JERUSALEM (Oct. 5)
A new foreign currency budget that pegs all commitments abroad to actual foreign currency income is expected to come before the Knesset next month, following Cabinet approval.
The new plan, drawn up by Oscar Gass, adviser to the Israel Finance Ministry, provides for an exact listing of all forms of currency loans and purchases, in order to present a clear picture of the nation’s indebtedness.
Under the new program, individual Ministries will no longer be able to make commitments abroad without prior reference to the Finance Ministry’s schedule in order to insure that commitments will be honored on the date of payment. The plan also stipulates that no further short-term loans will be sought to cover imports.
From an estimated revenue for the July 1952-June 1953 period of $275,000,000 to $280,000,000–mostly in goods, including German reparations–it is hoped to find between $15,000,000 and $20,000,000 for debt retirement. The total of debts falling due in the above period comes to 120,000,000 pounds and the Ministry of Finance hopes to obtain a long-term credit of about $75,000,000 to consolidate most of its short-term debt negotiations, with the assistance of major American banks.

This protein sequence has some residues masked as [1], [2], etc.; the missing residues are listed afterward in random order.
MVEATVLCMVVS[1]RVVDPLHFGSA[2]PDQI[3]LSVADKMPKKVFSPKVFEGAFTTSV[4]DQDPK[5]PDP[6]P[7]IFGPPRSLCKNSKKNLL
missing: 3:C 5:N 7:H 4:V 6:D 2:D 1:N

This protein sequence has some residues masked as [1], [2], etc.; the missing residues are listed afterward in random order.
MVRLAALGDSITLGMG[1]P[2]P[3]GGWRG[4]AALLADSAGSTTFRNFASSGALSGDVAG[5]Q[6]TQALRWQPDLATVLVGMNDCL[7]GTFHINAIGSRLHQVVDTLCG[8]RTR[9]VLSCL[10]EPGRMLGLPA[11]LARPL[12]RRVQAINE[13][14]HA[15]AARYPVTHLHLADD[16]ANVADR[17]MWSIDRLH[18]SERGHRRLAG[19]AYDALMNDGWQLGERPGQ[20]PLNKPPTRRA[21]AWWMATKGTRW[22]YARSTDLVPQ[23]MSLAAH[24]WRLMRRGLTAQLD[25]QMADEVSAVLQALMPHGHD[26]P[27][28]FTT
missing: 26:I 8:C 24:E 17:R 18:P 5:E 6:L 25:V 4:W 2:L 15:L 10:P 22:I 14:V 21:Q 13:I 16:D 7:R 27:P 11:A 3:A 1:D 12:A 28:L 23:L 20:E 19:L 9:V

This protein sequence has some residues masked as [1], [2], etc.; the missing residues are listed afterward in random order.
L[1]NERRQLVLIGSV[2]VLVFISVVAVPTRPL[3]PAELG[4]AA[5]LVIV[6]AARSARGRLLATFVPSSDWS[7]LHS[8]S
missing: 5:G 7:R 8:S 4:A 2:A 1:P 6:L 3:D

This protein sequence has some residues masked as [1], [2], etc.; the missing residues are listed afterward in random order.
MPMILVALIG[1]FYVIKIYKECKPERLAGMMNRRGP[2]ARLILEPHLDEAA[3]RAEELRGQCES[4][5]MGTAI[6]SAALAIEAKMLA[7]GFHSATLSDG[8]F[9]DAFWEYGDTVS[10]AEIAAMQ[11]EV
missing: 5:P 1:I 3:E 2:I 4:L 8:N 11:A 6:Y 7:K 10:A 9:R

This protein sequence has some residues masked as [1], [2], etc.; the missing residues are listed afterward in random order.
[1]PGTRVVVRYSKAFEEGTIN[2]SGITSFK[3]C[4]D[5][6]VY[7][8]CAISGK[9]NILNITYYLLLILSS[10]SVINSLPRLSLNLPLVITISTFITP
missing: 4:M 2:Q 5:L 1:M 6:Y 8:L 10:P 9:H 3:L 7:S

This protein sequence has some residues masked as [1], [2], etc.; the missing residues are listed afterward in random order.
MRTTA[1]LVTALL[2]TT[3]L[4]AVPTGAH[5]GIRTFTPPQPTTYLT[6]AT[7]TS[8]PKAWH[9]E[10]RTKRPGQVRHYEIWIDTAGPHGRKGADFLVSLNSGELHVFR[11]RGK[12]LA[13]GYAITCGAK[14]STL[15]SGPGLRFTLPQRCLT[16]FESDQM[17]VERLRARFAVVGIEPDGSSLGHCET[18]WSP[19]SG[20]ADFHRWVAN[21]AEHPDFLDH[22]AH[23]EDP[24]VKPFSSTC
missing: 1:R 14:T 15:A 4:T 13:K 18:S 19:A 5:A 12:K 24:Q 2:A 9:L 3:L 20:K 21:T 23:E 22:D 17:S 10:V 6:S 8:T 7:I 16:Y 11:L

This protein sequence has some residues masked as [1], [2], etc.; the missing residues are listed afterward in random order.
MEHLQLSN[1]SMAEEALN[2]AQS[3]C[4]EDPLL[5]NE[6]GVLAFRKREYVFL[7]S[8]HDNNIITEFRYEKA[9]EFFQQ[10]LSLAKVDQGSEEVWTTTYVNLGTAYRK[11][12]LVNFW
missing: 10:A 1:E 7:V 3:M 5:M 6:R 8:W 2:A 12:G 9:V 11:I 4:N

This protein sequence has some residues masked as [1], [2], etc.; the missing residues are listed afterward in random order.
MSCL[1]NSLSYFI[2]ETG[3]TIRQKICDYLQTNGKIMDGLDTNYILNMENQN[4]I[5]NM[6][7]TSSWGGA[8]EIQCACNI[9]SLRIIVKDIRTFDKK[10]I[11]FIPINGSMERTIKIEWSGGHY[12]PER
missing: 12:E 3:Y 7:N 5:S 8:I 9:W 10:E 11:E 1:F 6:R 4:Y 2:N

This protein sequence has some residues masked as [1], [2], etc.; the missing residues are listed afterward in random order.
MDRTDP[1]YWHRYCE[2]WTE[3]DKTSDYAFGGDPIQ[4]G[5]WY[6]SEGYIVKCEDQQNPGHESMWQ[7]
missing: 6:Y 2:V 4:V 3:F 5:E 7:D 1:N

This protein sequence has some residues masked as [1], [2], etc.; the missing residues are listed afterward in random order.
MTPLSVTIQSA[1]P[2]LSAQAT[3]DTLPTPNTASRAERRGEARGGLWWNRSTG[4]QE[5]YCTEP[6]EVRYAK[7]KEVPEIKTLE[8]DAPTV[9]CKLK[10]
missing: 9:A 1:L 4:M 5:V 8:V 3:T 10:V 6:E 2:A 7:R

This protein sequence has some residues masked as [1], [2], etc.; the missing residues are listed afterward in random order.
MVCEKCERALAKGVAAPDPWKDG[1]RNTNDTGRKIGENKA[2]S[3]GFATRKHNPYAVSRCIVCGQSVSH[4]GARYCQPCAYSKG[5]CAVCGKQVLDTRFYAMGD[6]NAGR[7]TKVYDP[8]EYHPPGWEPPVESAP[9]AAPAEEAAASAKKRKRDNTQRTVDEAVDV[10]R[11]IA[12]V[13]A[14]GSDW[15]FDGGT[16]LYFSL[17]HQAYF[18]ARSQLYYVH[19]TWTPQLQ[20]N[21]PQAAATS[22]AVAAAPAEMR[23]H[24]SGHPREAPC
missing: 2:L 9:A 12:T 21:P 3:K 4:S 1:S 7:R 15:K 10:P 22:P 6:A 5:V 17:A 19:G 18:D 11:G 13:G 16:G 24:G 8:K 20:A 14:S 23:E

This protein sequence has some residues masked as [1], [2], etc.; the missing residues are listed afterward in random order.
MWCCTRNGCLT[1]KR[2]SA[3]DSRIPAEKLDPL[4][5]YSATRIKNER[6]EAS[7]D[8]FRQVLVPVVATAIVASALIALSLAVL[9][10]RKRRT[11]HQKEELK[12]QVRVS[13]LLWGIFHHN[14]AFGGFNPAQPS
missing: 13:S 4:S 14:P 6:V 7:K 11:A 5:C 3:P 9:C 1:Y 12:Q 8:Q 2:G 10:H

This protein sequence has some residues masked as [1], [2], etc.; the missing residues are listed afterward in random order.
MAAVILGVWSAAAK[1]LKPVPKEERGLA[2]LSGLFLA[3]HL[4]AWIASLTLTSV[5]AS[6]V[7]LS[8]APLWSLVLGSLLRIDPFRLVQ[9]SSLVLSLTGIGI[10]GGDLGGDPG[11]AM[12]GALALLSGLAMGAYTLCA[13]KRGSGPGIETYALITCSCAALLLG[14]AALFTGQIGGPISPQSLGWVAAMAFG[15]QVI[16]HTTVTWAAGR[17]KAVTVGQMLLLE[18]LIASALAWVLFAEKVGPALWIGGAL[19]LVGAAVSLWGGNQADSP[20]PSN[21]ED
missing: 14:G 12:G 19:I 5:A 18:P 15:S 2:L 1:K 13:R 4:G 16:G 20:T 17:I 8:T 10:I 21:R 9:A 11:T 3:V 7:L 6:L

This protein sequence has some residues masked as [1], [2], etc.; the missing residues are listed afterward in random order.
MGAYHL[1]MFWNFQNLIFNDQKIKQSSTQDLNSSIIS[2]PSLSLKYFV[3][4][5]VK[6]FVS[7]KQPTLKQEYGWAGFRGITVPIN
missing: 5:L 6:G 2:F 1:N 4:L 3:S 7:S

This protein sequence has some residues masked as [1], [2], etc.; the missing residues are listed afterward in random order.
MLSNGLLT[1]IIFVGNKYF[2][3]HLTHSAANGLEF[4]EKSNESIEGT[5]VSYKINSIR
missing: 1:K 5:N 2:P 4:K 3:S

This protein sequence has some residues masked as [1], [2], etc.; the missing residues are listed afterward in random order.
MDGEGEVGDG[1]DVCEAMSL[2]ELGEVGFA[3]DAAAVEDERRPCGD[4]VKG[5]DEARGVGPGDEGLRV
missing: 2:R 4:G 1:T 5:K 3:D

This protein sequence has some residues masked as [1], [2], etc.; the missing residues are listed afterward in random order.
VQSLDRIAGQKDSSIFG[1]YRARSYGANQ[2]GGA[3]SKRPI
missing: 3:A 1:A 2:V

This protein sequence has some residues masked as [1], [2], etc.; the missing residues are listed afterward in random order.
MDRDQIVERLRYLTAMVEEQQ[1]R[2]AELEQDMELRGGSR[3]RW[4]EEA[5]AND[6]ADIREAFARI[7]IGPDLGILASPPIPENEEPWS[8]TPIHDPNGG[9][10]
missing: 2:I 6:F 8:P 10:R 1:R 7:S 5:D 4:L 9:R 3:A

Balancing the budget is a pre-requisite for U.S. Government backing for a new credit and is the first step that must be taken to stabilize Israel’s credit position. From the overall currency budget, it is understood, some $60,000,000 will be allocated to industry, $47,000,000 will be set aside for raw materials and about $12,500,000 for power and industrial investments. At the same time, the allocations will include $48,000,000 for food imports, $38,000,000 for fuel and $23,000,000 for agriculture.